|AFP file - Tiger Woods|
NEWPORT, Wales (AFP) – Tiger Woods said he was ready to help lead the United States to Ryder Cup glory here Tuesday as anticipation mounted ahead of the 38th edition of the biennial golfing showdown.
The world number one, who was given a wildcard on to the American team after a hellish year of personal torment and poor form, said he believed he was on the road to rediscovering his best form as this week's contest loomed.
The 34-year-old superstar cut a relaxed figure before and during a morning practice round, receiving a rousing reception from a large gallery at Celtic Manor before ripping an immaculate drive off the first tee.
Afterwards, Woods told a press conference he was relishing the opportunity to resume combat with Europe again after a four-year absence. Injury ruled him out of the American victory at Valhalla in 2008.
"It would be great to get a win and I'm looking forward to getting out there and contributing and hopefully getting some points," Woods said.
"It's just so neat to be a part of a team and quite frankly, we don't get to do it very often."
Woods said he had spent the build-up fine-tuning his game under the tutelage of coach Sean Foley.
Asked if he felt he was getting back on track after hitting the worst round of his career at the Bridgestone Invitational in August, where he finished at 18-over-par, he replied: "Absolutely."
Woods, however, batted away questions alluding to the turmoil in his private life which culminated in the collapse of his marriage to Swedish former model Elin Nordegren, a popular figure on the professional circuit.
Asked if he had detected any frostiness from team-mates's wives and girlfriends who have made the trip to Wales, Woods replied: "No, we are here as a team. We're here to win the Ryder Cup."
Woods had earlier teed off in a group including Hunter Mahan, Zach Johnson and Steve Stricker, the latter of whom he is expected to partner in Friday's opening fourballs and foursomes at the demanding 7,378-yar par-71 Twenty Ten layout.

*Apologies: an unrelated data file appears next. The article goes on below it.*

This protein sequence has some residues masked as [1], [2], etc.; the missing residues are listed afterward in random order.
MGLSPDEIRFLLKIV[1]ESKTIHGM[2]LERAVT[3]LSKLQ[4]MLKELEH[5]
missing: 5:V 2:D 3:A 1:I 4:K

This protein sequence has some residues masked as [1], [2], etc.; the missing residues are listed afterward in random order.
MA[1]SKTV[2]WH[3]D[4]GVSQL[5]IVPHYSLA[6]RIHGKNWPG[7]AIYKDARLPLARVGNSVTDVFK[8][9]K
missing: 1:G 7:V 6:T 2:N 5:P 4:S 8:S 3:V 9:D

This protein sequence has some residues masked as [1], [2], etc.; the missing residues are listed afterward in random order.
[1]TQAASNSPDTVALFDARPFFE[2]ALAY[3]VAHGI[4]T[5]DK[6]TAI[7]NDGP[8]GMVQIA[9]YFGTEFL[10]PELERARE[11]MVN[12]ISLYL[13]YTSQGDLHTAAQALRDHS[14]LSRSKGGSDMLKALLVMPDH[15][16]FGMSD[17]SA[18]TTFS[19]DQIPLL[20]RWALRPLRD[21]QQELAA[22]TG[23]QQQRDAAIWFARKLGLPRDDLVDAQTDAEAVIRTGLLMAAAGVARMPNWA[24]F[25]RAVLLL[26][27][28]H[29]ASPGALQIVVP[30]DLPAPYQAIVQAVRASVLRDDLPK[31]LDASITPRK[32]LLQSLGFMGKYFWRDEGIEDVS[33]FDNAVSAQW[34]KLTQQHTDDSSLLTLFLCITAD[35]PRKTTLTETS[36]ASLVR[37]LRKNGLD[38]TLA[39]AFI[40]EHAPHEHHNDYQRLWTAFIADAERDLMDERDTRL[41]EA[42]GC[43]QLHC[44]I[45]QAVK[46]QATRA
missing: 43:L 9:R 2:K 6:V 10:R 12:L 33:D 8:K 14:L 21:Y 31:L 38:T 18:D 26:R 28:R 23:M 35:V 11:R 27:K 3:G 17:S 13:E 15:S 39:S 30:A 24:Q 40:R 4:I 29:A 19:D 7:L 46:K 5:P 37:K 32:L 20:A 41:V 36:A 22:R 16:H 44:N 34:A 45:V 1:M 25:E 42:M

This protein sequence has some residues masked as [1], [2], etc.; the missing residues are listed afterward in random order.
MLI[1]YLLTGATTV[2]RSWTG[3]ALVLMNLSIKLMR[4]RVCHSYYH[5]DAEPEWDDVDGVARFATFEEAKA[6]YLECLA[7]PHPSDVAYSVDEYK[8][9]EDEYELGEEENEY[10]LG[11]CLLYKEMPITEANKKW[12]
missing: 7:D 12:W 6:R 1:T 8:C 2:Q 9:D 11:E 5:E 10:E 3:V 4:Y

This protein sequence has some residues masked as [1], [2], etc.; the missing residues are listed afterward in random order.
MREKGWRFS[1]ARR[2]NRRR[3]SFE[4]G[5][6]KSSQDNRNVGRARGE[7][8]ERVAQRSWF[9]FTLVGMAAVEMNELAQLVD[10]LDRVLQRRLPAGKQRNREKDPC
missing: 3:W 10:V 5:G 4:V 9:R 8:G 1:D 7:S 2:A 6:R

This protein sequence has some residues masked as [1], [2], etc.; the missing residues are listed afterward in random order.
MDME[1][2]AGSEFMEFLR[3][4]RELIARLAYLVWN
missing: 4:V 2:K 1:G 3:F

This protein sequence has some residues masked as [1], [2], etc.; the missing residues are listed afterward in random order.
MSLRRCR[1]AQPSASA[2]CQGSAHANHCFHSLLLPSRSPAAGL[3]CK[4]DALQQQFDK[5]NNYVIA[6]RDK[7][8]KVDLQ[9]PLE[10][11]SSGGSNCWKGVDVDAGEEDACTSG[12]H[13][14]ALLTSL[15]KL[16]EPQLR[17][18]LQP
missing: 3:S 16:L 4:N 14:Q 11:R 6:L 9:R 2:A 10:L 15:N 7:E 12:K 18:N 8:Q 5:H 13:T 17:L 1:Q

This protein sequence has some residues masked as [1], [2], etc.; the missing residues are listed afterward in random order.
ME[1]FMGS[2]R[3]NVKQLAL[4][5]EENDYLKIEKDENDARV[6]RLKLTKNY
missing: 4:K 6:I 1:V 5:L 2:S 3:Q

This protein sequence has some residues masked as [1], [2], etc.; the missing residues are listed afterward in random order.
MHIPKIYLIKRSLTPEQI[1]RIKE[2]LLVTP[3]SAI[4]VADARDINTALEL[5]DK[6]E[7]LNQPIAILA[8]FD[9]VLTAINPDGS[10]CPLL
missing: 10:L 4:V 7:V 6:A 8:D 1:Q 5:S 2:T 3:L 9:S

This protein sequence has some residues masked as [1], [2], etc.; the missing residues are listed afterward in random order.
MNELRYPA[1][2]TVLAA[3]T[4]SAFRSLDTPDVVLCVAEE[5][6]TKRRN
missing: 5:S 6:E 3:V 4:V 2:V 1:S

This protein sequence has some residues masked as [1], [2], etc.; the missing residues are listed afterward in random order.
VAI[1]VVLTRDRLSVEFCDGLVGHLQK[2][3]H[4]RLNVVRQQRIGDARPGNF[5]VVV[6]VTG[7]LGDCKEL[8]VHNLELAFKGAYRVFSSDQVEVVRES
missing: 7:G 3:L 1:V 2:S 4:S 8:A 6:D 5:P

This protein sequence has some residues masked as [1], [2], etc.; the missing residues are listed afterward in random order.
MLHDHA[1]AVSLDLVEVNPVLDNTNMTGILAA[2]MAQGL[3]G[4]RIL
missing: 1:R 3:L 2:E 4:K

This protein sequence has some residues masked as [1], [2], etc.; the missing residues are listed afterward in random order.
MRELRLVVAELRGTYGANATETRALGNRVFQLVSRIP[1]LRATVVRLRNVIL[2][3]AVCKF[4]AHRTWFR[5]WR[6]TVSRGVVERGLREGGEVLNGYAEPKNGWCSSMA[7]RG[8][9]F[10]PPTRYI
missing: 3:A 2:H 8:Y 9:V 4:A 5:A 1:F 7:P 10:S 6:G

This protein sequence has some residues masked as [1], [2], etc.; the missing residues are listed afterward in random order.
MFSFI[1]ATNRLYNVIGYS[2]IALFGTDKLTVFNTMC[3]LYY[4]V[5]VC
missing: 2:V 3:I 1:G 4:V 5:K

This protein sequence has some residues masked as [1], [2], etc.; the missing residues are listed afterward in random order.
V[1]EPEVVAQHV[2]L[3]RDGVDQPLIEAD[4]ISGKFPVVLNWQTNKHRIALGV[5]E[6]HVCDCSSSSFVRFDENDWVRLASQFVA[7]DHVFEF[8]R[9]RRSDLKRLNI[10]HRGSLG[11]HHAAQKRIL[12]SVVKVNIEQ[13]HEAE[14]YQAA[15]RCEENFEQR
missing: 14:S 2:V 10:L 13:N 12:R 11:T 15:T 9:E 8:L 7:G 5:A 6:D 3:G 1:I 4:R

"They are both great players," Pavin said of Woods and Stricker. "Tiger has been No.1 in the world for a long time, and Steve was playing great last year at the time. It's a pretty healthy combination."
Pavin said he expected the Americans would be able to cope with the traditionally partisan galleries once battle commences on Friday.
"The rookies will be prepared because we've talked about it," Pavin said. "But I don't see a situation happening out there that the people will applaud for bad shots or missed putts."
"There might be a comment here and there, but it's few and far between, and I think the fans out there are very respectful of both sides."
Europe captain Colin Montgomerie meanwhile was left purring with pleasure after he watched controversial Irish wildcard pick Padraig Harrington reel off a string of eagles and birdies in a practice round.
Montgomerie's decision to choose Harrington ahead of higher ranked world number eight Paul Casey has come under fire, but the veteran Scotsman insisted Tuesday the criticism was unjustified.
"I know what he can do and that's why I picked him," Montgomerie said. "I've never seen anybody play like he did today.
"He's playing the best golf of my team out there, and I feel the criticism early on before The Ryder Cup is very unjustified.
"He's a world class player. He's won three major championships, and the stature of the guy is second to none within our team."
Montgomerie later revealed he had backtracked on his ban of European players using Twitter during Ryder Cup week, saying team members could use the micro-blogging site provided they did not reveal details from team meetings.
"Whatever is said within that team room stays within that team room," Montgomerie said, clearly exasperated to be quizzed about an issue which had been dubbed "Twittergate".
"I thought I was the captain of a golf team, not the captain of a tweeting organisation," he muttered.